Ross Mackenzie

Following the Ohio and Texas (etc.) results, a revised situation report (sitrep) — and the prospects….

Hillary Clinton:

Ohio and Texas, marking a stunning comeback, comprised her second New Hampshire. She remains behind in delegate votes, but she has stalled Barack Obama’s momentum — and momentum (Big Mo) can be crucial in presidential contests. A persisting question: To what end? Obama likely will regain Big Mo next week in Mississippi and Wyoming, giving him five weeks to work on eroding her opening lead in Pennsylvania — a state perhaps more Ohio than Ohio.

Senator Clinton achieved her latest comeback by re-galvanizing the traditional Democratic coalition: labor, interest groups, party stalwarts, key minorities and women — especially those single and/or working. She did not attack Obama on many issues, because on the issues there are few substantive differences between them. Rather, she prevailed by making Obama the issue. Late-deciders in Ohio and Texas, having been forced to focus on him, moved heavily toward her.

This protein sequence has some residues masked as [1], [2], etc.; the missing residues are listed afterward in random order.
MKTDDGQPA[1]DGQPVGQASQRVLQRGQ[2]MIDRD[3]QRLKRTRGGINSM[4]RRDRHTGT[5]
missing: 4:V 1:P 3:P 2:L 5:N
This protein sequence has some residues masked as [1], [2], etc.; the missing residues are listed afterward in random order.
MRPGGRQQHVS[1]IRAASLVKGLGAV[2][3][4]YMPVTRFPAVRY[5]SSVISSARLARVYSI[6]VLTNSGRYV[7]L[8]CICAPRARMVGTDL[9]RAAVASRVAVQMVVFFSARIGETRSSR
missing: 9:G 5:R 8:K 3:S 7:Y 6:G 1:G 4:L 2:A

If she continues to do this successfully, she may yet become the nominee. Late Tuesday, she repeated that the presidency is not a place for on-the-job training, and said the nation needs something more than high-tone words and cadenced, sonorous speeches. It needs, she said, solutions — someone with the ability to translate words into action, to wring reality from hopes and dreams.

Barack Obama:

Ohio and Texas, two more huge states Obama has lost (he has won primaries in none of the big ones except his home state of Illinois), invite the query whether he can close the sale. He has amassed mostly caucus victories in states on the margins of traditional Democratic strength. Senator Clinton has won nearly all the primaries in states forming the heart of Democratic electoral power. If he is not winning those states in the primaries, could he — would he — carry them in the fall?

So Obama’s Big Mo may have been not merely stalled in Ohio and Texas, but stopped. And the Clintons likely will raise the level of Obama scrutiny. If they expect to regain the White House they will have to contrast Obama’s rhetorical and behavioral histories — with potentially calamitous consequences should he become the nominee.

Ross Mackenzie

Ross Mackenzie lives with his wife and Labrador retriever in the woods west of Richmond, Virginia. They have two grown sons, both Naval officers.

Be the first to read Ross Mackenzie's column. Sign up today and receive delivered each morning to your inbox.